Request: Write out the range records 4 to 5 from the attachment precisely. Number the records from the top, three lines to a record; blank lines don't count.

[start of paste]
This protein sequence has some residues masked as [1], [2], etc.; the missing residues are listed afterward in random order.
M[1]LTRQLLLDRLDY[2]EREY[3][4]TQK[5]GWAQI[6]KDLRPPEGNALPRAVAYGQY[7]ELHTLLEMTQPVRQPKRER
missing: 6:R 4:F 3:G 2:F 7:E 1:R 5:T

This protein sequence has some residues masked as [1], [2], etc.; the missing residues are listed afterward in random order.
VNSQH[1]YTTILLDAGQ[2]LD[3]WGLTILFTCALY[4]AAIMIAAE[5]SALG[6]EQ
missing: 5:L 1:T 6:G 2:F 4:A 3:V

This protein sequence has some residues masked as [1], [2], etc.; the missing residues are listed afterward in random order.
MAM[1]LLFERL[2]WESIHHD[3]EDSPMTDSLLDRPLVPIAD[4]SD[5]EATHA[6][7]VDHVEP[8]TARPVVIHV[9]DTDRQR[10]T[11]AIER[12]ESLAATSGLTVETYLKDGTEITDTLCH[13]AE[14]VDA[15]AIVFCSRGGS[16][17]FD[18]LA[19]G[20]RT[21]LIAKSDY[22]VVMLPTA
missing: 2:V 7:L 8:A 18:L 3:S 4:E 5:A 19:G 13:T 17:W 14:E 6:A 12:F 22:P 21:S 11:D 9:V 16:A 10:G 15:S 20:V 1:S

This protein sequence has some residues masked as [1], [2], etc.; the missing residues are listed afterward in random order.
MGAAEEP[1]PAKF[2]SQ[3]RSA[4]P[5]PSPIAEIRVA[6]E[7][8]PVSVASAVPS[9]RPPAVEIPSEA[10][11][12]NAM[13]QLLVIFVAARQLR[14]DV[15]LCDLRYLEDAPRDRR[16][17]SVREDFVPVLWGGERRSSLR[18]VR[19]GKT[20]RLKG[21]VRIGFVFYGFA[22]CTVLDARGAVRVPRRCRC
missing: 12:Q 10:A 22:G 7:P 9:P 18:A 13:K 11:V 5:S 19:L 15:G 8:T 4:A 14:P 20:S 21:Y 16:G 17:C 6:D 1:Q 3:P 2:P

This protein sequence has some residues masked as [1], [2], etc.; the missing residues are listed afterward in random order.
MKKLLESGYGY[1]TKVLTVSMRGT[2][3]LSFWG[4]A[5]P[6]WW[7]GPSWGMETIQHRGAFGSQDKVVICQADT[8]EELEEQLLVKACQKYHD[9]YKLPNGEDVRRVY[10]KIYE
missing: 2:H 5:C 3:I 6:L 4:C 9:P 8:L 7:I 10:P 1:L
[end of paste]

This protein sequence has some residues masked as [1], [2], etc.; the missing residues are listed afterward in random order.
MGAAEEP[1]PAKF[2]SQ[3]RSA[4]P[5]PSPIAEIRVA[6]E[7][8]PVSVASAVPS[9]RPPAVEIPSEA[10][11][12]NAM[13]QLLVIFVAARQLR[14]DV[15]LCDLRYLEDAPRDRR[16][17]SVREDFVPVLWGGERRSSLR[18]VR[19]GKT[20]RLKG[21]VRIGFVFYGFA[22]CTVLDARGAVRVPRRCRC
missing: 12:Q 10:A 22:G 7:P 9:P 18:A 13:K 11:V 5:S 19:L 15:G 8:T 4:A 14:P 20:S 21:Y 16:G 17:C 6:D 1:Q 3:P 2:P

This protein sequence has some residues masked as [1], [2], etc.; the missing residues are listed afterward in random order.
MKKLLESGYGY[1]TKVLTVSMRGT[2][3]LSFWG[4]A[5]P[6]WW[7]GPSWGMETIQHRGAFGSQDKVVICQADT[8]EELEEQLLVKACQKYHD[9]YKLPNGEDVRRVY[10]KIYE
missing: 2:H 5:C 3:I 6:L 4:C 9:P 8:L 7:I 10:P 1:L